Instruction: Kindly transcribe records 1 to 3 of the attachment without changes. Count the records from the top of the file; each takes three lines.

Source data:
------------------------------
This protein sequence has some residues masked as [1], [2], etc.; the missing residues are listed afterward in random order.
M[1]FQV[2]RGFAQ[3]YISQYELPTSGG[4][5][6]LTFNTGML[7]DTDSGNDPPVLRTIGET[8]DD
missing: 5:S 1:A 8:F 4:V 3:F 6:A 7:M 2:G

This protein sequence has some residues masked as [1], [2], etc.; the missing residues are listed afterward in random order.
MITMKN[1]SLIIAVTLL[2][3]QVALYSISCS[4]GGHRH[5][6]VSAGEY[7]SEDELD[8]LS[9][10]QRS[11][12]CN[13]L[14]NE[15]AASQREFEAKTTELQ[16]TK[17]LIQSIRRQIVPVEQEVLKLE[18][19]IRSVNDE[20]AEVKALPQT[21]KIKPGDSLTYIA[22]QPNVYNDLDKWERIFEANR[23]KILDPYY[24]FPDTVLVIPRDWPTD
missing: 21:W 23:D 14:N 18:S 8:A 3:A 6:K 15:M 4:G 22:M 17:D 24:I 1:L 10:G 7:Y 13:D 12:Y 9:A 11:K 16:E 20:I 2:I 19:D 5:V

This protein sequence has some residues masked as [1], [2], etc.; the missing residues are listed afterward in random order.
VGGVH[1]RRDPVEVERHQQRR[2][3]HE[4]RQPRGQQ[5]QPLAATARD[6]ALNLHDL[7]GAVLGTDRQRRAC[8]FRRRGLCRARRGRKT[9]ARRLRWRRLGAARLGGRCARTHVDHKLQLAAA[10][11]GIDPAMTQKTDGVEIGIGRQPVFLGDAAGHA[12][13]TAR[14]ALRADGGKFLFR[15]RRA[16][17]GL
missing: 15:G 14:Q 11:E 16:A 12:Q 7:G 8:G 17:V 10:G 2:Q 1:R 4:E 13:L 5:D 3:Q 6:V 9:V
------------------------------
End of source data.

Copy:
This protein sequence has some residues masked as [1], [2], etc.; the missing residues are listed afterward in random order.
M[1]FQV[2]RGFAQ[3]YISQYELPTSGG[4][5][6]LTFNTGML[7]DTDSGNDPPVLRTIGET[8]DD
missing: 5:S 1:A 8:F 4:V 3:F 6:A 7:M 2:G

This protein sequence has some residues masked as [1], [2], etc.; the missing residues are listed afterward in random order.
MITMKN[1]SLIIAVTLL[2][3]QVALYSISCS[4]GGHRH[5][6]VSAGEY[7]SEDELD[8]LS[9][10]QRS[11][12]CN[13]L[14]NE[15]AASQREFEAKTTELQ[16]TK[17]LIQSIRRQIVPVEQEVLKLE[18][19]IRSVNDE[20]AEVKALPQT[21]KIKPGDSLTYIA[22]QPNVYNDLDKWERIFEANR[23]KILDPYY[24]FPDTVLVIPRDWPTD
missing: 21:W 23:D 14:N 18:S 8:A 3:A 6:K 15:M 4:G 22:M 17:D 24:I 1:L 10:G 7:Y 13:D 12:Y 9:A 11:K 16:E 20:I 2:I 19:D 5:V

This protein sequence has some residues masked as [1], [2], etc.; the missing residues are listed afterward in random order.
VGGVH[1]RRDPVEVERHQQRR[2][3]HE[4]RQPRGQQ[5]QPLAATARD[6]ALNLHDL[7]GAVLGTDRQRRAC[8]FRRRGLCRARRGRKT[9]ARRLRWRRLGAARLGGRCARTHVDHKLQLAAA[10][11]GIDPAMTQKTDGVEIGIGRQPVFLGDAAGHA[12][13]TAR[14]ALRADGGKFLFR[15]RRA[16][17]GL
missing: 15:G 14:Q 11:E 16:A 12:Q 7:G 8:G 17:V 10:G 2:Q 1:R 4:E 13:L 5:D 3:Q 6:V 9:V